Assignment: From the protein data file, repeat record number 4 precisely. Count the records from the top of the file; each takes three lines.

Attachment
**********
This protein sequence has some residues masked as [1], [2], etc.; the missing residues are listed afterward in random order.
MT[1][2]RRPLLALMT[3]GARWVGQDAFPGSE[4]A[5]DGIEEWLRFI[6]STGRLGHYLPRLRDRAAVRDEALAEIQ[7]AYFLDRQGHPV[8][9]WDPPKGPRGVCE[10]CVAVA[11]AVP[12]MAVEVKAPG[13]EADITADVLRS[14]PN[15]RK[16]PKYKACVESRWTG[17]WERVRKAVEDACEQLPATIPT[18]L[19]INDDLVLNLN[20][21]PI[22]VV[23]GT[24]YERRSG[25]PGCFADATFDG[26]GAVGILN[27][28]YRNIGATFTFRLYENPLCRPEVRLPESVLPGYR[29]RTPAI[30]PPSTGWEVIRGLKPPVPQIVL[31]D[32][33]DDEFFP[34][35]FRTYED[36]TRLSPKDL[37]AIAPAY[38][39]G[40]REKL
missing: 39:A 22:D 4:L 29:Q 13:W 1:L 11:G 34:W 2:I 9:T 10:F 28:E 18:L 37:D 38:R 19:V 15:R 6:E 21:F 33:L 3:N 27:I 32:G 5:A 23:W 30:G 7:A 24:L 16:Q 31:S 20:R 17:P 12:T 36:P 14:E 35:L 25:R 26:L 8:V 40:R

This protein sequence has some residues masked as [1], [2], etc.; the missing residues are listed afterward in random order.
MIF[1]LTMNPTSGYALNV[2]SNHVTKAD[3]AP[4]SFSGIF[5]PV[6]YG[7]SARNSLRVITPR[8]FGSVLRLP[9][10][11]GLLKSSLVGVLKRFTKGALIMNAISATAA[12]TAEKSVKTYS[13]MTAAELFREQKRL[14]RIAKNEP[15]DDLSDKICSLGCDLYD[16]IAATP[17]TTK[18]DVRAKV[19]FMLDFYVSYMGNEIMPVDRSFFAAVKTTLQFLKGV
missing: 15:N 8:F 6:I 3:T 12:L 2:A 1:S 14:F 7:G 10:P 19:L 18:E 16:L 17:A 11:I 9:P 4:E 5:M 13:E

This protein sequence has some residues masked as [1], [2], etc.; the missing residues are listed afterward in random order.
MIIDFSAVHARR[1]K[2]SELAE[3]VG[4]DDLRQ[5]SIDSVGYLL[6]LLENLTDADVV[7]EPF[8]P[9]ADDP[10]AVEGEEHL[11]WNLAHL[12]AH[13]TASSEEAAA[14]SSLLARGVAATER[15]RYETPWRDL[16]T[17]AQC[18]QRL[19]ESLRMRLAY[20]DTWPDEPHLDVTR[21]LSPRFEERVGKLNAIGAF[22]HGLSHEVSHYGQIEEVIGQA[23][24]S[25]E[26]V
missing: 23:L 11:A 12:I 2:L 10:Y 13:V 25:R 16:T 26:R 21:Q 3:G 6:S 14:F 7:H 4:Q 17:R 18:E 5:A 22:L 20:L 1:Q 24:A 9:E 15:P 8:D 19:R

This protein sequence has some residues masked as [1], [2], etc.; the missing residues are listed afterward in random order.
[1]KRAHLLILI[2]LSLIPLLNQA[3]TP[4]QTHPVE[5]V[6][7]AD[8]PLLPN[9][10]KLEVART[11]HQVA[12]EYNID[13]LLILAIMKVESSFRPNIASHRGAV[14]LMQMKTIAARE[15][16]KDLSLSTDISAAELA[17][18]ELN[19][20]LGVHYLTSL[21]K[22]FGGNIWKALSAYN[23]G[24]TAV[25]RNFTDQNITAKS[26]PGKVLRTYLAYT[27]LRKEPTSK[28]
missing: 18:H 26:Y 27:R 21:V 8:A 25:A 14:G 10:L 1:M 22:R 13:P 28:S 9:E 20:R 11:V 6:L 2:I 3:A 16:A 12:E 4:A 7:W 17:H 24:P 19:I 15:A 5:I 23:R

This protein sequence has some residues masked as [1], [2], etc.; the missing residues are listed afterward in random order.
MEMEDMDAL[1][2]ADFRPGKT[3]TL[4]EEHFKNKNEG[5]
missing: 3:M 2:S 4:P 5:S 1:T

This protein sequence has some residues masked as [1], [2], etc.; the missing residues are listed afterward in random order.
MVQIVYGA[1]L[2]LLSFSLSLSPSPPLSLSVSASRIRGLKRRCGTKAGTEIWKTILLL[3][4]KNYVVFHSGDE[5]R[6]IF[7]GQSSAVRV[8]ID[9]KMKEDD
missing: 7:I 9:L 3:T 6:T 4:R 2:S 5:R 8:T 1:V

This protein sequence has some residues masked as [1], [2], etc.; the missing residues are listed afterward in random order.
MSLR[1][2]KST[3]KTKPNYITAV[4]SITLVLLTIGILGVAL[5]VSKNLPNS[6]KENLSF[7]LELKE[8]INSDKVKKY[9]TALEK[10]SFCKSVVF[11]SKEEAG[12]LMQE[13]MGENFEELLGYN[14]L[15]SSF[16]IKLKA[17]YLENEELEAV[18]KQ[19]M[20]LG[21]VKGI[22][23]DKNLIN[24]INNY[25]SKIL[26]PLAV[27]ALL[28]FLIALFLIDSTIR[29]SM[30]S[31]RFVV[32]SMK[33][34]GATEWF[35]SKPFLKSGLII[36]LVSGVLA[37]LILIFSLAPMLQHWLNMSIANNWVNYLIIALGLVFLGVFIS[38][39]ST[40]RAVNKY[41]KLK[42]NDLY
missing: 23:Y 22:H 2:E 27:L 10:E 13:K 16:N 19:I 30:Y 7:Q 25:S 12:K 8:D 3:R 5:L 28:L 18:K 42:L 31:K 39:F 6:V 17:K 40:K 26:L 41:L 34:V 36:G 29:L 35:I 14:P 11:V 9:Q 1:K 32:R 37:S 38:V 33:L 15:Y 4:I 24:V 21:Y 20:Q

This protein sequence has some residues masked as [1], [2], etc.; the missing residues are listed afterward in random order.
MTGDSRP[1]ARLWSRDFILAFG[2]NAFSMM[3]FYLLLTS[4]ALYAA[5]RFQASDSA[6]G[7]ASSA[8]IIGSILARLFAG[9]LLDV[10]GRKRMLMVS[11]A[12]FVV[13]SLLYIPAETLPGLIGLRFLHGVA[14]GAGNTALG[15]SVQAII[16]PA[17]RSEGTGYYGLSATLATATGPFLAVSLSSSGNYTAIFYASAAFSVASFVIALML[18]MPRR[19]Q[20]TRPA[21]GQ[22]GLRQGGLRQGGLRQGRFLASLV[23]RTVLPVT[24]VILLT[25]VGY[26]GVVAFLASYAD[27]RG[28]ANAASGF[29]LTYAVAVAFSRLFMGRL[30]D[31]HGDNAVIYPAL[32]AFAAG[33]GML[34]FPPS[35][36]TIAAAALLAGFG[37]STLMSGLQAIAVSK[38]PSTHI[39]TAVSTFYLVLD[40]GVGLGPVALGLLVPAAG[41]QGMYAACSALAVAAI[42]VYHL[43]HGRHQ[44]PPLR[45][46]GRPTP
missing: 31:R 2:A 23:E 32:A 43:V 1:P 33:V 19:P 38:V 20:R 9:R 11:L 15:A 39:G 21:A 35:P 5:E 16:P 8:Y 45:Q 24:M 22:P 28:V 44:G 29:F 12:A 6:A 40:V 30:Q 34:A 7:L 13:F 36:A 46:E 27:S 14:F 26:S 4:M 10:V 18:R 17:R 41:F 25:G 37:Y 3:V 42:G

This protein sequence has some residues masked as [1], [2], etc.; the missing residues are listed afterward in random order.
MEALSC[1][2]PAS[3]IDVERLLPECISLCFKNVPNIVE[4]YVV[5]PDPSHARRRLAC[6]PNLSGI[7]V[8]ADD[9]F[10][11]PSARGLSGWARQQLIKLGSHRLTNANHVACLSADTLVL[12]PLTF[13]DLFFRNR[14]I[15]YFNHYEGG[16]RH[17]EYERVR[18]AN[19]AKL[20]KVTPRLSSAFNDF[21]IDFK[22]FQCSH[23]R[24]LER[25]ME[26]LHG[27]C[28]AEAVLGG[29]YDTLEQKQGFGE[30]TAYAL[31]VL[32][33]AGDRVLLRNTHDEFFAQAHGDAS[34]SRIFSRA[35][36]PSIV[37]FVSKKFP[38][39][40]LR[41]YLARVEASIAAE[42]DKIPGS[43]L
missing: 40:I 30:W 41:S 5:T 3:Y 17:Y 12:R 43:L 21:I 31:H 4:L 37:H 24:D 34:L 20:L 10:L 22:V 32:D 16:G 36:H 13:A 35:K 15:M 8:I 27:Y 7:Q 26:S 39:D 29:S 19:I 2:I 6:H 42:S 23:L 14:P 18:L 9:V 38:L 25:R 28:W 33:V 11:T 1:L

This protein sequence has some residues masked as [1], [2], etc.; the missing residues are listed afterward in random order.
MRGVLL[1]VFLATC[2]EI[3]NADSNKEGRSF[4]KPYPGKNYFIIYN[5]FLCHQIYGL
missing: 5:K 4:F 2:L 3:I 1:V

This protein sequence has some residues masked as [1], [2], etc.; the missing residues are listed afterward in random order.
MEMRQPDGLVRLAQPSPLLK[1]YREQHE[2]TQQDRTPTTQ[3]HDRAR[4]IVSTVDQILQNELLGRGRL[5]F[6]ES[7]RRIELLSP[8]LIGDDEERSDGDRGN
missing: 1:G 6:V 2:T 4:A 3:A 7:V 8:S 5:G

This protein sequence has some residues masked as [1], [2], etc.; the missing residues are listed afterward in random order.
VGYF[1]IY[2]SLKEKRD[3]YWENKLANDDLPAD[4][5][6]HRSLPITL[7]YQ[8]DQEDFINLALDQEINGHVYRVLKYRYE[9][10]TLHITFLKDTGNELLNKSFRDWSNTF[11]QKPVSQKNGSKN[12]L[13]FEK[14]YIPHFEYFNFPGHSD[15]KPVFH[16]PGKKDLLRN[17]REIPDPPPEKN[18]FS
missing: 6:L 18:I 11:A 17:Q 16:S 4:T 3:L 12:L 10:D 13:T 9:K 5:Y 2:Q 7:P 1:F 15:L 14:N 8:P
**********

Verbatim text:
This protein sequence has some residues masked as [1], [2], etc.; the missing residues are listed afterward in random order.
[1]KRAHLLILI[2]LSLIPLLNQA[3]TP[4]QTHPVE[5]V[6][7]AD[8]PLLPN[9][10]KLEVART[11]HQVA[12]EYNID[13]LLILAIMKVESSFRPNIASHRGAV[14]LMQMKTIAARE[15][16]KDLSLSTDISAAELA[17][18]ELN[19][20]LGVHYLTSL[21]K[22]FGGNIWKALSAYN[23]G[24]TAV[25]RNFTDQNITAKS[26]PGKVLRTYLAYT[27]LRKEPTSK[28]
missing: 18:H 26:Y 27:R 21:V 8:A 25:A 14:G 10:L 1:M 22:R 13:P 28:S 9:E 20:R 11:V 6:L 2:I 3:A 16:A 12:E 4:A 7:W 17:H 24:P 19:I 15:A 5:I 23:R